PAGE 2

Understanding NFC and RECON Orange Juice Demand 2 expenditure shares for RECON orange juice remained steady (around 40 percent). It is a generally believed by the orange juice industry that the quality of NFC orange juice is higher than other types of orange juice. NFC orange juice has good flavor, tastes fresh (comes closer than other orange juice products to freshly squeezed orange juice), and is convenient to use (simply pour and consume). Past NFC, FCOJ, and RECON Nielsen data provide a good measurement of the energy of the U.S. orange juice market. The demand forecast for each of the three orange juice types largely depends on orange juice prices at the processor, economic conditions (e.g., U.S. per-capita income), and the prices of substitutes Study Findings Data were collected weekly during the 1988/1989/1999 citrus seasons. The weekly data were transformed into quarterly data for each season. An analysis of the quarterly data showed the overall demand for orange juice during the 10-year period. In this study, each orange juice season began the first Sunday in December, and each quarter lasted approximately 13 weeks. The following data were collected for FCOJ, NFC Orange Juice, and RECON Orange Juice: gallon consumption, price per gallon, per-capita income, population, and trends (changes in preferences). Prices and income were adjusted to account for inflation or deflation by using the 1998/1999 Quarter 1 Consumers Purchasing Index for Food (CPIF). The data provided an unusual relationship between price and quantity for NFC orange juice. The relationship showed per-capita consumption of NFC orange juice steadily increasing and price only increasing during the last year of the study. This relationship can be seen in Figure 1. In economics, the law of demand states that as the price of a good increases, the quantity demanded by consumers decreases, all things being equal. The data implied, however, that the law of demand did not hold true for NFC orange juice sales. One explanation could be that a shift in demand was caused by consumer income, trends, and an increase in the price of NFC orange juice. Therefore, an outward shift (to the right) in demand would lead to an increase in demand. As consumer income increases and consumers switch to NFC orange juice, the consumption quantity of other orange juice forms could be cannibalized. This means that the consumption quantity of other orange juice forms would decrease as a result of consumers using more NFC orange juice. Figure 1. Retail NFC Orange Juice Sales Conclusion What appeared to be a contradiction to the law of demand (rising price of NFC juice coupled with increasing demand) could be explained by NFC demand-increasing factors related to increases in consumer income during the 10-year study (more money to spend); changing consumer preferences for increased convenience (ready-to-serve easier to use than frozen); changing consumer preferences toward products consumers perceive as less "processed" and more "natural" (NFC more like freshly squeezed); increases in the price of NFC substitutes. According to quantitative analysis, for every one percent increase in price of NFC juice, there should be an expected 1.26 percent decrease in quantity demand. This price effect (a movement along the demand curve) has been overwhelmed by a shift in demand. It is difficult to predict just how long NFC orange juice consumption can sustain these amazing yearly increases. A downturn in the U.S. economy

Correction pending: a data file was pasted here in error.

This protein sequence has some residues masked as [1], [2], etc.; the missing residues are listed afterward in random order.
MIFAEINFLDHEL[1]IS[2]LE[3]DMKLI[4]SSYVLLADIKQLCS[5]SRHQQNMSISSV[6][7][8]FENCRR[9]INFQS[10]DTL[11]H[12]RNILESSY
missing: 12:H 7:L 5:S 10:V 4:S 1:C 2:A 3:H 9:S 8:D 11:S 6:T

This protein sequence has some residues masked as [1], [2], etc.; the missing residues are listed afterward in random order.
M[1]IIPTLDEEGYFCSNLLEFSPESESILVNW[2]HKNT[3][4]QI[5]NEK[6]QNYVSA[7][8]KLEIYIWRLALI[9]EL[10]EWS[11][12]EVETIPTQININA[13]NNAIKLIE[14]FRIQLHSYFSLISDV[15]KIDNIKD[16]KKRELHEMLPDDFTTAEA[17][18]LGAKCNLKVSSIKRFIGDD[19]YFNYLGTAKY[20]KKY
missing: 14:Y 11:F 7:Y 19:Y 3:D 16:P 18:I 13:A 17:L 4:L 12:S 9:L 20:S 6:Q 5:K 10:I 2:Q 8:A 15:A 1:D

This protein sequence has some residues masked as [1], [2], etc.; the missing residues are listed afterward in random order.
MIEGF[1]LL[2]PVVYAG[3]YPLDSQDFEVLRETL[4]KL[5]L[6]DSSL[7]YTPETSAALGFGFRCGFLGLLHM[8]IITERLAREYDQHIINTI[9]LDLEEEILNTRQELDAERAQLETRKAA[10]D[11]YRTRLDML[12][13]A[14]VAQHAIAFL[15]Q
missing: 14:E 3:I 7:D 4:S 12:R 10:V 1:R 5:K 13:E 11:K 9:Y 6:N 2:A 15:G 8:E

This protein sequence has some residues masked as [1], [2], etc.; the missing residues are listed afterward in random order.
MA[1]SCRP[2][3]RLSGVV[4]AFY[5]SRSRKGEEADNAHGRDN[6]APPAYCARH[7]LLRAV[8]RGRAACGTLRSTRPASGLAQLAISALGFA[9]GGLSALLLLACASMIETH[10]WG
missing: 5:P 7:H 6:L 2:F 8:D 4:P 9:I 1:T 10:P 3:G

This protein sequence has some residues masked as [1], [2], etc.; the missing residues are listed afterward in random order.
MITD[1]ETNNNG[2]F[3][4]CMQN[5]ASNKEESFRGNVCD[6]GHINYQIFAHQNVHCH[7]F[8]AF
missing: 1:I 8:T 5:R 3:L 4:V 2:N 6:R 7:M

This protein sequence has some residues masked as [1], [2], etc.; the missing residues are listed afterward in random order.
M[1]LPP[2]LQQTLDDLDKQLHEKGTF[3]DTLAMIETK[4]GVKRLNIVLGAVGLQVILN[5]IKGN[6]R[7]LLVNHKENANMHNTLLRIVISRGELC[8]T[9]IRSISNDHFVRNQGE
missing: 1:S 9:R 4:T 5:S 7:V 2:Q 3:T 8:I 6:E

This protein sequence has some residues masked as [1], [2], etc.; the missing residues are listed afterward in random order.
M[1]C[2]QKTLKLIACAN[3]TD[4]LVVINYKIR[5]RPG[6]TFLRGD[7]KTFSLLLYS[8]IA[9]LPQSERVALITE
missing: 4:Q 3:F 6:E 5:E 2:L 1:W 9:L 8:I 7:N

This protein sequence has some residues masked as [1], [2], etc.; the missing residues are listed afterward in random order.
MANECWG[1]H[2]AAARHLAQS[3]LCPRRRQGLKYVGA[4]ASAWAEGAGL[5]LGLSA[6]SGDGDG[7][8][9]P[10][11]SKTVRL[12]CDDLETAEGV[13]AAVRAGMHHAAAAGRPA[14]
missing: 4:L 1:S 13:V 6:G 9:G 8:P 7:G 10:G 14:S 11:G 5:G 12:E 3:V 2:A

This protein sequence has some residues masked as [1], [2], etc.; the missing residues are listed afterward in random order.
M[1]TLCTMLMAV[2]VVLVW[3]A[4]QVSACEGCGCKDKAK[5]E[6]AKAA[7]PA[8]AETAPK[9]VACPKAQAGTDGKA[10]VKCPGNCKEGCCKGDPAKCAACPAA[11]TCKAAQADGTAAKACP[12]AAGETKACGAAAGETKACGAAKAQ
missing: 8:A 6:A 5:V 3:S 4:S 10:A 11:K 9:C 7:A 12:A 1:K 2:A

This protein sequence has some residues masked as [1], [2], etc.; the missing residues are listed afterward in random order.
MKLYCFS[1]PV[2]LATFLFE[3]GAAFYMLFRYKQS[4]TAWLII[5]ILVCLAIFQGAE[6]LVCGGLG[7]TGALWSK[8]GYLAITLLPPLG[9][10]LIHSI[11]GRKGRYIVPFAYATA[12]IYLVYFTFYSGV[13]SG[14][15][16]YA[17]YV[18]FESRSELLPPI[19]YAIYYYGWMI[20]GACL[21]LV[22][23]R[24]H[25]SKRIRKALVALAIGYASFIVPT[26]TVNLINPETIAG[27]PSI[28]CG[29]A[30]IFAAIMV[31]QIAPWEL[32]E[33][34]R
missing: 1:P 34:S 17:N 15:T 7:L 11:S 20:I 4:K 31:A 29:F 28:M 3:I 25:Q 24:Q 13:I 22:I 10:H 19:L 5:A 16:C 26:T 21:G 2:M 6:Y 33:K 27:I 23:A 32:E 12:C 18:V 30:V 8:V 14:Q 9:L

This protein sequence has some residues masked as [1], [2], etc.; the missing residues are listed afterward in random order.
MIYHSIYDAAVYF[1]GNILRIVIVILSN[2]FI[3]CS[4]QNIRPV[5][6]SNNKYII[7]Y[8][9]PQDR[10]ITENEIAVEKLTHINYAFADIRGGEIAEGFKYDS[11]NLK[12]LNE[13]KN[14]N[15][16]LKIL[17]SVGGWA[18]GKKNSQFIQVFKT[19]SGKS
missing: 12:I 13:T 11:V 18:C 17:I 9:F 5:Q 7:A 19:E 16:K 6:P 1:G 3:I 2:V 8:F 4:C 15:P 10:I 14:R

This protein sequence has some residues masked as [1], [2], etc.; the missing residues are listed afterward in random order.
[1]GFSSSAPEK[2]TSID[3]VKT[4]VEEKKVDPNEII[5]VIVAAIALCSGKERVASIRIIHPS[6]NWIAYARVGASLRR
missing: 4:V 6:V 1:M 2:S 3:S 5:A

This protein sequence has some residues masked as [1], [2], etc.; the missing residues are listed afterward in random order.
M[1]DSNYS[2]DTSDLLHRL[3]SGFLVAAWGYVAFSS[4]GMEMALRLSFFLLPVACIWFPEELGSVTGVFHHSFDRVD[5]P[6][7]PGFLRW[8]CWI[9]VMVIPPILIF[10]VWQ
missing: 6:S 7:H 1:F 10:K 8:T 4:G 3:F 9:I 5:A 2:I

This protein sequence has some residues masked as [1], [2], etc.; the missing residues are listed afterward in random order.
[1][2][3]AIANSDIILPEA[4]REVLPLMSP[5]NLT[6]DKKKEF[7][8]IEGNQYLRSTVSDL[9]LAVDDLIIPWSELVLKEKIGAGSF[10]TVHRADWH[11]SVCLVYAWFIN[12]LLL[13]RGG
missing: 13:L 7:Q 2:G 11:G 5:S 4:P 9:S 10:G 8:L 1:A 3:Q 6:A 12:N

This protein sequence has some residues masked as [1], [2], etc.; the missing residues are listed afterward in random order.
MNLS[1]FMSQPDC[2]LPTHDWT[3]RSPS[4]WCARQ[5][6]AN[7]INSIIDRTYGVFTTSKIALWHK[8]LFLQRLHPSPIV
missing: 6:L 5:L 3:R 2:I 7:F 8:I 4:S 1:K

PAGE 3

Understanding NFC and RECON Orange Juice Demand 3 could cause consumers to look for less expensive alternatives. Also, changes in processing technology could make RECON juice more attractive to consumers. Scientists at the University of Florida are reportedly close to developing a RECON process that will closely mimic the taste of freshly squeezed juice. If this technology is successful, RECON juice consumption could increase at the expense of NFC juice consumption. References AC Nielsen Marketing Research, Atlanta Georgia. Scanner data prepared for the Florida Department of Citrus. For additional information regarding NFC and RECON orange juice demand, refer to Food and Resource Economics Staff Paper SP 00-2, University of Florida, Gainesville, FL, June 2000.